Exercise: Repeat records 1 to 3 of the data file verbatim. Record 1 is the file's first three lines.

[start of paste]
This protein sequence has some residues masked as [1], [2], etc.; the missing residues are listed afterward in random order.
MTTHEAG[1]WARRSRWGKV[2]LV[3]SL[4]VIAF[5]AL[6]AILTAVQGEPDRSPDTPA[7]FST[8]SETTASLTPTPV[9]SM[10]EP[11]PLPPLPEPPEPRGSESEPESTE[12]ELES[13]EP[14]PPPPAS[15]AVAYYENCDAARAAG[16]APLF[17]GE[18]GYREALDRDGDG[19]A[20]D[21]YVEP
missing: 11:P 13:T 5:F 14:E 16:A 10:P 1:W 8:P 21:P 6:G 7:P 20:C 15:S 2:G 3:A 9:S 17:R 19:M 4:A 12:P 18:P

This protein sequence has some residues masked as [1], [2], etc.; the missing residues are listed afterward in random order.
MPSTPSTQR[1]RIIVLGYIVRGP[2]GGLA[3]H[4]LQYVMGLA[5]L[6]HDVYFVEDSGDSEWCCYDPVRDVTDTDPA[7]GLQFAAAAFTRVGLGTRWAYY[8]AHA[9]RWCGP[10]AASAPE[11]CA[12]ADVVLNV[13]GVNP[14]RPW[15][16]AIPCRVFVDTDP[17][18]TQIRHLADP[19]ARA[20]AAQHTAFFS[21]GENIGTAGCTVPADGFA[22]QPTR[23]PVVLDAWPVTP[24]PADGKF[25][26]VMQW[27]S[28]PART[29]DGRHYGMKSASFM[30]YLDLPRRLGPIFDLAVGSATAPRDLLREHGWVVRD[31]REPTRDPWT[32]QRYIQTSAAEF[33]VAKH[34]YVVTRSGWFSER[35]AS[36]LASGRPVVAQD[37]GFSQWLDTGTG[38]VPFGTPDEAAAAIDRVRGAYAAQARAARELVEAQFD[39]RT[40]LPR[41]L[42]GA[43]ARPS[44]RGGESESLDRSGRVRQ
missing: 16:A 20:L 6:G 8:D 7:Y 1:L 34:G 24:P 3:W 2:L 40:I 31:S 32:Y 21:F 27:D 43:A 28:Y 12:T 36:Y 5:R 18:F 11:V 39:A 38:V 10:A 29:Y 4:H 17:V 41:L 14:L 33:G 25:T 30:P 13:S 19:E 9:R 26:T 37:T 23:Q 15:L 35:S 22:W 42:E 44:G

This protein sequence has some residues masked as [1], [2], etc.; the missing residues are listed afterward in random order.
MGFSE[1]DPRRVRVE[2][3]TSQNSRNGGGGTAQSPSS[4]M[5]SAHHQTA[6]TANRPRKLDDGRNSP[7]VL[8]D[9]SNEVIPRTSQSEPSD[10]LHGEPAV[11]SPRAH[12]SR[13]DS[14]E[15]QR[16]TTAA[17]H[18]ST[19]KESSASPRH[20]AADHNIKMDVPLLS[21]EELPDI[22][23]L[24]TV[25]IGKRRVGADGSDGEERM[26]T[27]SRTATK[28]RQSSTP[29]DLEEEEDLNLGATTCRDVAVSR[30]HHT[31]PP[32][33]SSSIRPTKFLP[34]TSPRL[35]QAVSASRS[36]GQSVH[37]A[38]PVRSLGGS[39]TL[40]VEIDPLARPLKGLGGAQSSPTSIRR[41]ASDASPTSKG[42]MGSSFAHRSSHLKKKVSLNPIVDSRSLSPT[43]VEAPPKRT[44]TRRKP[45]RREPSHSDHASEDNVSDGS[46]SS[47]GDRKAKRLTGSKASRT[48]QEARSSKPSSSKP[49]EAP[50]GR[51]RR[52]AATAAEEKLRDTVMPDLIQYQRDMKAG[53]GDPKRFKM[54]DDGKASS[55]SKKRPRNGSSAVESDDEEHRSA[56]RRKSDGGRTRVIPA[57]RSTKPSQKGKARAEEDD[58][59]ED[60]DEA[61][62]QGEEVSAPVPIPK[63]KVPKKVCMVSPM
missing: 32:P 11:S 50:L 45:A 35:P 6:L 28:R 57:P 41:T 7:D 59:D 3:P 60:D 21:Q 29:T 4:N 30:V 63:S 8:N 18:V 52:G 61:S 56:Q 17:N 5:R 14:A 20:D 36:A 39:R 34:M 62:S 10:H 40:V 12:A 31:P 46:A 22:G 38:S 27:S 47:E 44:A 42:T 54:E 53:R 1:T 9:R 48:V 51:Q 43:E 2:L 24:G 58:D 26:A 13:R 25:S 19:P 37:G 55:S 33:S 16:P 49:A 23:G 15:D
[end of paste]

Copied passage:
This protein sequence has some residues masked as [1], [2], etc.; the missing residues are listed afterward in random order.
MTTHEAG[1]WARRSRWGKV[2]LV[3]SL[4]VIAF[5]AL[6]AILTAVQGEPDRSPDTPA[7]FST[8]SETTASLTPTPV[9]SM[10]EP[11]PLPPLPEPPEPRGSESEPESTE[12]ELES[13]EP[14]PPPPAS[15]AVAYYENCDAARAAG[16]APLF[17]GE[18]GYREALDRDGDG[19]A[20]D[21]YVEP
missing: 11:P 13:T 5:F 14:E 16:A 10:P 1:W 8:P 21:P 6:G 7:P 20:C 15:S 2:G 3:A 9:S 17:R 19:M 4:A 12:P 18:P

This protein sequence has some residues masked as [1], [2], etc.; the missing residues are listed afterward in random order.
MPSTPSTQR[1]RIIVLGYIVRGP[2]GGLA[3]H[4]LQYVMGLA[5]L[6]HDVYFVEDSGDSEWCCYDPVRDVTDTDPA[7]GLQFAAAAFTRVGLGTRWAYY[8]AHA[9]RWCGP[10]AASAPE[11]CA[12]ADVVLNV[13]GVNP[14]RPW[15][16]AIPCRVFVDTDP[17][18]TQIRHLADP[19]ARA[20]AAQHTAFFS[21]GENIGTAGCTVPADGFA[22]QPTR[23]PVVLDAWPVTP[24]PADGKF[25][26]VMQW[27]S[28]PART[29]DGRHYGMKSASFM[30]YLDLPRRLGPIFDLAVGSATAPRDLLREHGWVVRD[31]REPTRDPWT[32]QRYIQTSAAEF[33]VAKH[34]YVVTRSGWFSER[35]AS[36]LASGRPVVAQD[37]GFSQWLDTGTG[38]VPFGTPDEAAAAIDRVRGAYAAQARAARELVEAQFD[39]RT[40]LPR[41]L[42]GA[43]ARPS[44]RGGESESLDRSGRVRQ
missing: 16:A 20:L 6:G 8:D 7:Y 1:L 34:G 24:P 3:W 2:L 40:I 31:S 32:Y 21:F 27:D 43:A 28:Y 12:T 36:Y 5:R 18:F 11:V 39:A 38:V 10:A 29:Y 4:H 17:V 41:L 14:L 33:G 25:T 30:P 13:S 19:E 9:R 26:T 37:T 23:Q 15:L 35:S 22:W 42:E 44:G

This protein sequence has some residues masked as [1], [2], etc.; the missing residues are listed afterward in random order.
MGFSE[1]DPRRVRVE[2][3]TSQNSRNGGGGTAQSPSS[4]M[5]SAHHQTA[6]TANRPRKLDDGRNSP[7]VL[8]D[9]SNEVIPRTSQSEPSD[10]LHGEPAV[11]SPRAH[12]SR[13]DS[14]E[15]QR[16]TTAA[17]H[18]ST[19]KESSASPRH[20]AADHNIKMDVPLLS[21]EELPDI[22][23]L[24]TV[25]IGKRRVGADGSDGEERM[26]T[27]SRTATK[28]RQSSTP[29]DLEEEEDLNLGATTCRDVAVSR[30]HHT[31]PP[32][33]SSSIRPTKFLP[34]TSPRL[35]QAVSASRS[36]GQSVH[37]A[38]PVRSLGGS[39]TL[40]VEIDPLARPLKGLGGAQSSPTSIRR[41]ASDASPTSKG[42]MGSSFAHRSSHLKKKVSLNPIVDSRSLSPT[43]VEAPPKRT[44]TRRKP[45]RREPSHSDHASEDNVSDGS[46]SS[47]GDRKAKRLTGSKASRT[48]QEARSSKPSSSKP[49]EAP[50]GR[51]RR[52]AATAAEEKLRDTVMPDLIQYQRDMKAG[53]GDPKRFKM[54]DDGKASS[55]SKKRPRNGSSAVESDDEEHRSA[56]RRKSDGGRTRVIPA[57]RSTKPSQKGKARAEEDD[58][59]ED[60]DEA[61][62]QGEEVSAPVPIPK[63]KVPKKVCMVSPM
missing: 32:P 11:S 50:L 45:A 35:P 6:L 28:R 57:P 41:T 7:D 59:D 3:P 60:D 21:Q 29:T 4:N 30:V 63:S 8:N 18:V 52:G 61:S 56:Q 17:N 5:R 14:A 20:D 36:A 39:R 34:M 62:S 10:H 40:V 12:A 31:P 46:A 22:G 38:S 27:S 47:E 44:A 42:T 54:E 53:R 1:T 9:R 48:V 51:Q 43:E 2:L 24:G 58:D 26:A 13:R 25:S 19:P 37:G 55:S 33:S 16:P 49:A 23:G 15:D